all 7 hens prolapsed this week

crystal1957

Songster
10 Years
Jun 24, 2009
120
1
111
Tallahassee
I have a group of 7 hens--they hatched in January. First eggs were early--April and were large. This week 4 out of 7 prolapsed, blood when I came home... 2 have died already. It's odd, last week I checked everyone's vent--nothing unusual and now this happened.

Could I have added something to the feed to help this? It really threw me for a loop when 4 out of 7 have prolapsed, with the possibility that maybe all 7 will. And that 2 hanging on may die soon.

Can anyone help me?
 

emys

Songster
11 Years
Nov 19, 2008
1,416
12
161
Idaho
Wow. Sorry this happened. I've heard certain strains are more prone to this than others. Hoping someone with more experience with this can help. Are they on a 16% protein layer feed? Perhaps lowering their protein intake to slow laying?
 

ChooksChick

BeakHouse's Mad Chicken Scientist
12 Years
Aug 17, 2008
7,739
178
401
Larry, KS
My Coop
My Coop
I'm not sure, but I'd look long and hard at calcium content of your food and whether they consume oyster shell- do you offer it? I'm really sorry- this sounds awful.
 

crystal1957

Songster
10 Years
Jun 24, 2009
120
1
111
Tallahassee
Yes--I provide separate oyster shell. Use a 16% top of the line natural feed. These hens were all hatched out together--4 New Hampshire Reds, 3 Black Sex Links. I have 2 of the most seriously wounded in the house right now, separated, trying to heal them. Each morning I wake up not knowing what I will find.

I had no warning as all the vents last week were pink and moist... I check every week on all my hens. This was so sudden, unbelieveable.
 

sourland

Broody Magician
Premium Feather Member
12 Years
May 3, 2009
124,948
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Very odd that the entire flock would prolapse. Are they by any chance penned with a drake? Aggressive breeding of hens by a drake can cause cloacal prolapse.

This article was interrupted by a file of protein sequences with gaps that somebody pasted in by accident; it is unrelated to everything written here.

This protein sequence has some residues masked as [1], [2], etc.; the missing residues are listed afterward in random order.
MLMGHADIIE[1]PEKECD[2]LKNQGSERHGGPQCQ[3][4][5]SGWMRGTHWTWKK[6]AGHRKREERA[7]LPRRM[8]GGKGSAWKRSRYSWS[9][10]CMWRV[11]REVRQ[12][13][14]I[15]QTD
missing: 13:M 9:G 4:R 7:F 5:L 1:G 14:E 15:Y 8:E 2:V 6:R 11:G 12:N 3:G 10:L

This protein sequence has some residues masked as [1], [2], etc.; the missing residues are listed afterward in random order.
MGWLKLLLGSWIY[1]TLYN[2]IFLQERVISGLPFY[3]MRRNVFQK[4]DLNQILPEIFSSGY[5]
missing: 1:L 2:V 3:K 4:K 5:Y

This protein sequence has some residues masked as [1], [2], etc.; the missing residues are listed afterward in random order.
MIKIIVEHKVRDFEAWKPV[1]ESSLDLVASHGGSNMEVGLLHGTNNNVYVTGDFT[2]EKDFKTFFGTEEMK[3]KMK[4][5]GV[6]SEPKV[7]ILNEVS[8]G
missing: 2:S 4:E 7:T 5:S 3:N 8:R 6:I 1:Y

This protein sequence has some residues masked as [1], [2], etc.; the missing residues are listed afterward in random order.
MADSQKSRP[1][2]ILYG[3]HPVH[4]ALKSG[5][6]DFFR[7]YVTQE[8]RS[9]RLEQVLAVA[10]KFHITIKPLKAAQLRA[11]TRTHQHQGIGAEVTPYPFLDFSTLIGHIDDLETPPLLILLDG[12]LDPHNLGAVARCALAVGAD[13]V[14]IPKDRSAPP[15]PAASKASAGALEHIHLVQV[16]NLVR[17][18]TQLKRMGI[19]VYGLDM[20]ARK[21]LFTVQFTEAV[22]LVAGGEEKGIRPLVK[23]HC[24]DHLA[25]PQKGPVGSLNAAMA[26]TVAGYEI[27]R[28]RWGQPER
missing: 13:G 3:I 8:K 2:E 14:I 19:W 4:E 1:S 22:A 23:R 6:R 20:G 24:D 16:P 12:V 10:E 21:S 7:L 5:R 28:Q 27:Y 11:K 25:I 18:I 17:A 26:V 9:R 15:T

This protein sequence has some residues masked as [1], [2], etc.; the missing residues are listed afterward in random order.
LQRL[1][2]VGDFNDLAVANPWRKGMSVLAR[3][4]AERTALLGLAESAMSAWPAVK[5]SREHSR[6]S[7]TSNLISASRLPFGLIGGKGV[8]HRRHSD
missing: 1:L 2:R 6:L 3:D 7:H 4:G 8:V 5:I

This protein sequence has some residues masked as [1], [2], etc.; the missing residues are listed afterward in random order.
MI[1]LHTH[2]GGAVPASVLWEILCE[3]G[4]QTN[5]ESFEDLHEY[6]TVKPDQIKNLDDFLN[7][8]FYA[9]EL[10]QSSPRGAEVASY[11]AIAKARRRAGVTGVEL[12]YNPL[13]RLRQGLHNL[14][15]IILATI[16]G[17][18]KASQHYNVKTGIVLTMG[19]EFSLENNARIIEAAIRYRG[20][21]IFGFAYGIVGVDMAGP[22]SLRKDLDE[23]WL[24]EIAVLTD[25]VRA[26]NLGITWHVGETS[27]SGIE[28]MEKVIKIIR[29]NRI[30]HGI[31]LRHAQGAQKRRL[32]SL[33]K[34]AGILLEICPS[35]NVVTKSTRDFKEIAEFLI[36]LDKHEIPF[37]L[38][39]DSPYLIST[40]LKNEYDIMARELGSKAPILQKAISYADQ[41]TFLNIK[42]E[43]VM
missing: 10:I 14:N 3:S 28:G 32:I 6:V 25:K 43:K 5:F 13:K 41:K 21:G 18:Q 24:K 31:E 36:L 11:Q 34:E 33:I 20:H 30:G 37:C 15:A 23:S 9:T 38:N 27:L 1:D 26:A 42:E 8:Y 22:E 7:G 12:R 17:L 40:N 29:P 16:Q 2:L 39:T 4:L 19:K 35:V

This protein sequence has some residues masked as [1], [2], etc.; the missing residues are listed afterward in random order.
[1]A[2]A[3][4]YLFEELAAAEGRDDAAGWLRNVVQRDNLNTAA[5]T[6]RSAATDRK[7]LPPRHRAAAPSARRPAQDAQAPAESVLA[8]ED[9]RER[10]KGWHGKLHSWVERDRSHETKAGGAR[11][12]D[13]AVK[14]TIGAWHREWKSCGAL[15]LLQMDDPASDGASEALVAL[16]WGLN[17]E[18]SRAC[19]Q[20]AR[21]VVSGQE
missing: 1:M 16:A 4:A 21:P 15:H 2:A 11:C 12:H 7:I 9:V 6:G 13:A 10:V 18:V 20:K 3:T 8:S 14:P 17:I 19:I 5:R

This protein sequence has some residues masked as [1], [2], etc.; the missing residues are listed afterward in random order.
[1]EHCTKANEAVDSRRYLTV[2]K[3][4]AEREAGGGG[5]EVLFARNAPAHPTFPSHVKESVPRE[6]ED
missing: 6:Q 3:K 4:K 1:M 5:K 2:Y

silkiechicken

Staff PhD
Premium Feather Member
12 Years
13 Years
Jan 25, 2007
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Everett WA/Corvallis OR
The first thing that comes to mind for hens of different breeds to prolapse around the same time would be that they are so spoiled that they are too fat. A rich diet can cause fat to build up around the reproductive tracts and everywhere really, causing them to push harder and to prolapse when they start laying eggs or their eggs reach "adult" size....


However.. You say hatched January, let's say Jan 1st, then laid let's say April 9thth... They would only be 14 weeks old, even at the end of april, they'd only be 17 weeks old, which for the breeds you list, would be incredibly early as they usually start between 20-24 weeks for "normal". Interesting...

I'd say it is diet to spur maturation too fast and making birds too fat.
 

crystal1957

Songster
10 Years
Jun 24, 2009
120
1
111
Tallahassee
Hi Silkie Chicken--Sound advice... How can I trim diet? Use Layena Crumble...and they eat grass and bugs. No other treats. How do I cut back--just offer less feed?
 

silkiechicken

Staff PhD
Premium Feather Member
12 Years
13 Years
Jan 25, 2007
21,494
1,047
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Everett WA/Corvallis OR
Usually the issue with fat hens is when people give them scratch and table food to eat because they like it. If they are only eating layena crumble and freely ranging without any treats, they should not be getting fat.
 

emys

Songster
11 Years
Nov 19, 2008
1,416
12
161
Idaho
It may very well be in your water. Especially since I see you have different breeds - not just one genetic line as I thought earlier.

There have been a lot of studies recently about estrogenic compounds in the water having all sorts of odd and bad effects on frogs alligators etc. It is believed to originate from prescription birth control pills and agricultural growth hormones and so on. Sewage treatment plants are not designed to deal with this, so the stuff can be in city water as well as rural wells.

Here is one study. There are lots more.

http://ehp03.niehs.nih.gov/article/fetchArticle.action?articleURI=info:doi/10.1289/ehp.7522

Endocrine-disrupting compounds (EDCs) are a newly defined category of environmental contaminants that interfere with endocrine system function (Sumpter 1998). Many alterations of the reproductive system observed in the aquatic environment are attributed to the presence of endocrine disruptors.​
 
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